When Lana del Rey’s “Video Games” hit the Internet in July, it caught everyone off guard. Here was an artist who’s only known release seemed so fully formed, both aesthetically and sonically, that there had to be some gimmick to it: This gorgeous, vintage-attired chanteuse couldn’t be for real, right? Lana del Rey’s “look” is calculated for maximum old-Hollywood nostalgia. From her Nancy Sinatra hairdo to the grainy, found imagery, “Video Games” is an immersive playact with “Lana del Ray” as the star. Like Drake’s “Marvin’s Room” or the (formerly) mysterious R&B artist The Weeknd, Lana Del Rey’s “Hollywood sad-core” is an ode to the anhedonia of the opulent. With her sultry, Cat Power-esque deliver, Lana del Ray plays a woman lost—unapologetically out of touch with recession-era notions of restraint or consequence. “Video Games” uses footage of a drunken Paz de la Huerta and sun-bleached skaters as symbols of self-destructive glamor. IIt would be wrong to fault Lana del Rey as somehow inauthentic; In her world nothing is more "real" than anything else. Life itself is the video game.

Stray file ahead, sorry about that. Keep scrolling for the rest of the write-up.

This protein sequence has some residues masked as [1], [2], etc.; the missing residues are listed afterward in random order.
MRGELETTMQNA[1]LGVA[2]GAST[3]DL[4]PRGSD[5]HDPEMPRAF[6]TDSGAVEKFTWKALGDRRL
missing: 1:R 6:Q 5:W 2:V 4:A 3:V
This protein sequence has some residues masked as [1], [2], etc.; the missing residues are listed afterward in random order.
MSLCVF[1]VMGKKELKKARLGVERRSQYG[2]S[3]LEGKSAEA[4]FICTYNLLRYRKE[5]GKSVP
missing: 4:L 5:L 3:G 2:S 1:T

Lana del Rey